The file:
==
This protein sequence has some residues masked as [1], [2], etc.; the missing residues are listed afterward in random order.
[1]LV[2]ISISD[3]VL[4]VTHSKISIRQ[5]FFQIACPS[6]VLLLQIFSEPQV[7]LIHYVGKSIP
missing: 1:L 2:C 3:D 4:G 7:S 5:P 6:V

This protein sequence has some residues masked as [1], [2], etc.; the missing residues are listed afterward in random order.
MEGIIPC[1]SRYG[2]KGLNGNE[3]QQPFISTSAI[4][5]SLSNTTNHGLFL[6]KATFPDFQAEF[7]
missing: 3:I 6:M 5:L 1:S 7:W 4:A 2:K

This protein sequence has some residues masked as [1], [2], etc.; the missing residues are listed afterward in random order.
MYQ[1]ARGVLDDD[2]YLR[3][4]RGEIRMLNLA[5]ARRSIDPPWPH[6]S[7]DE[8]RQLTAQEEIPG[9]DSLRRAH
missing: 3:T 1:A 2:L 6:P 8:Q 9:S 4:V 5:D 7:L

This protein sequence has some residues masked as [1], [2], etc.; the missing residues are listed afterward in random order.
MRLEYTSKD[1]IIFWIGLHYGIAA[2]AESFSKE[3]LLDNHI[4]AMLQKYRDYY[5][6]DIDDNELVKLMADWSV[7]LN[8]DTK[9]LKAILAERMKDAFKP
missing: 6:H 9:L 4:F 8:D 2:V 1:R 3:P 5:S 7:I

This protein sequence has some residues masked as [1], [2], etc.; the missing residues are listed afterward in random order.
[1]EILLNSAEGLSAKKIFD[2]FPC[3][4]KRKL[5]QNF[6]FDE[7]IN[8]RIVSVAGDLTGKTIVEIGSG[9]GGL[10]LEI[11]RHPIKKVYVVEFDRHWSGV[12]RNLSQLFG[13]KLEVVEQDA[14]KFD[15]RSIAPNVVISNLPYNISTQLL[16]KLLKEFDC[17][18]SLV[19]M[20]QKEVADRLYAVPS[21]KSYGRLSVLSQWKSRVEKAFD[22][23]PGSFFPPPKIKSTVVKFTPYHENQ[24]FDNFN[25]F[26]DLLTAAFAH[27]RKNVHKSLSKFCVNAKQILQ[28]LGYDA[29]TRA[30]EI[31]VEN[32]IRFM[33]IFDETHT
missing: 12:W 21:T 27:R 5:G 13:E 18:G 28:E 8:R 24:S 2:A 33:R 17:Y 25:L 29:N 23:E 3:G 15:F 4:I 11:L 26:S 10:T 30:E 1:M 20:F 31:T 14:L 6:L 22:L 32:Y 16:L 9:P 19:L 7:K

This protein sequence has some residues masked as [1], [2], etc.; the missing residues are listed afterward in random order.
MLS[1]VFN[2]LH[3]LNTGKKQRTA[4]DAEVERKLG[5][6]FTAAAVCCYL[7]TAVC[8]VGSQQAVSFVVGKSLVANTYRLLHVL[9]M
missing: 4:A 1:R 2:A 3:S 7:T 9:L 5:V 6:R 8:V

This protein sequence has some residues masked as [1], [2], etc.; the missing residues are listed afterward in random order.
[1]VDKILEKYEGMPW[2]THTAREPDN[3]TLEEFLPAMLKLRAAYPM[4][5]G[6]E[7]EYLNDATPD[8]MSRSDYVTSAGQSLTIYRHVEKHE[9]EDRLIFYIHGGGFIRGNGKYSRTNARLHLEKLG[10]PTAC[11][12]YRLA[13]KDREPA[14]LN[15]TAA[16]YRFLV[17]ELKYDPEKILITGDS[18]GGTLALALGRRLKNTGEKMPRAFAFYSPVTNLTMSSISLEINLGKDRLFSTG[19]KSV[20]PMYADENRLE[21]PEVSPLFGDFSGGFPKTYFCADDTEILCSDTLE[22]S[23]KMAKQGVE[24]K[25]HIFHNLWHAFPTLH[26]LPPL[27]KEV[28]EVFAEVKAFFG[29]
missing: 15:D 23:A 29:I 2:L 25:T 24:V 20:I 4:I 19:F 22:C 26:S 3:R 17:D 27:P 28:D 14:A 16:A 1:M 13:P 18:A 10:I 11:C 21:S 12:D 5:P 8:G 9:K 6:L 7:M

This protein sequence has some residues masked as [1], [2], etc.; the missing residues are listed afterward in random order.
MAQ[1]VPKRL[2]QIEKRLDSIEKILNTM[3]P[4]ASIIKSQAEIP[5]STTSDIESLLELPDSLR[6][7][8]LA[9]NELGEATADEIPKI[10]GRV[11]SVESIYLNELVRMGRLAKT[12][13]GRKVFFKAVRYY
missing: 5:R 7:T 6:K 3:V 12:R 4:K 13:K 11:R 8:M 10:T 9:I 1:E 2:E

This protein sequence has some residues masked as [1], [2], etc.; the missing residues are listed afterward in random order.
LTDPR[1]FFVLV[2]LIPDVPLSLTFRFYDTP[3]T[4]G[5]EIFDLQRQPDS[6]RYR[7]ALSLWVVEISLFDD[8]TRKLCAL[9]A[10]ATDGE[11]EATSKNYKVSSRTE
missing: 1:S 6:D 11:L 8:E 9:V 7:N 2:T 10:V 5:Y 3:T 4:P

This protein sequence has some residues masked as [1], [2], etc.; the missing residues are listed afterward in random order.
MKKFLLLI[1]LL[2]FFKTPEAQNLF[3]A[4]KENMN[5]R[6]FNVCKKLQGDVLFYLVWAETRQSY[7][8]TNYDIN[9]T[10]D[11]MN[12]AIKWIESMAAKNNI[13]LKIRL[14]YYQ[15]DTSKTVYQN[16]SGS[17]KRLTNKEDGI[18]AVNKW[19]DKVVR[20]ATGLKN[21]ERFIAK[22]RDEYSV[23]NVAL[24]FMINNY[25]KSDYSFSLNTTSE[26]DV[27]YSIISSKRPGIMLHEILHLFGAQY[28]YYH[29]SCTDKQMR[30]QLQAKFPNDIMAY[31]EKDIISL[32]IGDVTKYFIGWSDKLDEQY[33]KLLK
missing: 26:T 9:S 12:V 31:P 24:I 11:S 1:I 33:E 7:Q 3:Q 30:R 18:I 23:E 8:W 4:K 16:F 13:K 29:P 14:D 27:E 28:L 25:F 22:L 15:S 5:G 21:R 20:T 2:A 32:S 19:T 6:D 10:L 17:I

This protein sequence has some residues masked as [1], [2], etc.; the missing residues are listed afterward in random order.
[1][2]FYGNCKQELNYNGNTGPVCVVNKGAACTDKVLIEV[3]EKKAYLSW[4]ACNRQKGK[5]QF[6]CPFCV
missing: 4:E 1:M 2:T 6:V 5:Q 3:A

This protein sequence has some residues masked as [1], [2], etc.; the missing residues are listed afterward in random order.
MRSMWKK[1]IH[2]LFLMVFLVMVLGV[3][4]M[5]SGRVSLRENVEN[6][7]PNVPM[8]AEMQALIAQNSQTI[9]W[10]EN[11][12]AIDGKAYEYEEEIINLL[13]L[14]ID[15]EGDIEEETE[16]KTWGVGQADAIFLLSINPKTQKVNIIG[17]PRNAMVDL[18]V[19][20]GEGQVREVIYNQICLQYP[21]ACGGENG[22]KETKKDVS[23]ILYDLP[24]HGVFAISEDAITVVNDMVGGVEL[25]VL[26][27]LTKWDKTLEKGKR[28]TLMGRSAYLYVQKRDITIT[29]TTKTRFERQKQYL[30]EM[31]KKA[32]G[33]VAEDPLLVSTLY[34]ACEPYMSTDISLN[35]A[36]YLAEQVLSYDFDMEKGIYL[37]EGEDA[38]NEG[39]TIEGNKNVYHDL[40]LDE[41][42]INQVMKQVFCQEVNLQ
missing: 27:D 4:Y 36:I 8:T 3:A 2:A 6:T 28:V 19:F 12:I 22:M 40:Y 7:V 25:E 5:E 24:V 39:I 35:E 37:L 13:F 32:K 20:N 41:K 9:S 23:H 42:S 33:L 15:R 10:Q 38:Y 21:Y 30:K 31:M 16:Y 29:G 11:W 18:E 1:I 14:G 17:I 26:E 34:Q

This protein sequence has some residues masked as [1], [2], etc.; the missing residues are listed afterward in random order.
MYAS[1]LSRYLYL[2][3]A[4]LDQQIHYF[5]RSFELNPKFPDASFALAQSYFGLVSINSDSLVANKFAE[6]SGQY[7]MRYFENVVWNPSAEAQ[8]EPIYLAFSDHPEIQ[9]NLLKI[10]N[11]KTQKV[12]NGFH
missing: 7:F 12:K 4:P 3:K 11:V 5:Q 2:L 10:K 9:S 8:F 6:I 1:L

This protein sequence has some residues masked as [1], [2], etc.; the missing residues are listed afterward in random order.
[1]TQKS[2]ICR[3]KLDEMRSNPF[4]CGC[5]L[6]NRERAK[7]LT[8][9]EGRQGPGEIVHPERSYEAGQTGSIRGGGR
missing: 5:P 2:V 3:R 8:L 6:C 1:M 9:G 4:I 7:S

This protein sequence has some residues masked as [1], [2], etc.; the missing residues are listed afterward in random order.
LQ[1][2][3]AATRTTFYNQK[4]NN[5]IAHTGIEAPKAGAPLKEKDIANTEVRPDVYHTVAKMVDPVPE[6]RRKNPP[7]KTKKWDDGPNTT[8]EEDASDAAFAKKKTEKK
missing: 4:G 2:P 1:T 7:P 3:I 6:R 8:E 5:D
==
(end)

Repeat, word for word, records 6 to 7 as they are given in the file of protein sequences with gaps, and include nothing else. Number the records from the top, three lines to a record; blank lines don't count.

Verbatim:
This protein sequence has some residues masked as [1], [2], etc.; the missing residues are listed afterward in random order.
MLS[1]VFN[2]LH[3]LNTGKKQRTA[4]DAEVERKLG[5][6]FTAAAVCCYL[7]TAVC[8]VGSQQAVSFVVGKSLVANTYRLLHVL[9]M
missing: 4:A 1:R 2:A 3:S 7:T 9:L 5:V 6:R 8:V

This protein sequence has some residues masked as [1], [2], etc.; the missing residues are listed afterward in random order.
[1]VDKILEKYEGMPW[2]THTAREPDN[3]TLEEFLPAMLKLRAAYPM[4][5]G[6]E[7]EYLNDATPD[8]MSRSDYVTSAGQSLTIYRHVEKHE[9]EDRLIFYIHGGGFIRGNGKYSRTNARLHLEKLG[10]PTAC[11][12]YRLA[13]KDREPA[14]LN[15]TAA[16]YRFLV[17]ELKYDPEKILITGDS[18]GGTLALALGRRLKNTGEKMPRAFAFYSPVTNLTMSSISLEINLGKDRLFSTG[19]KSV[20]PMYADENRLE[21]PEVSPLFGDFSGGFPKTYFCADDTEILCSDTLE[22]S[23]KMAKQGVE[24]K[25]HIFHNLWHAFPTLH[26]LPPL[27]KEV[28]EVFAEVKAFFG[29]
missing: 15:D 23:A 29:I 2:L 25:T 24:V 20:I 4:I 19:F 22:C 26:S 3:R 17:D 27:P 28:D 14:A 16:A 1:M 13:P 18:A 10:I 11:C 21:S 12:D 5:P 8:G 9:K 6:L 7:M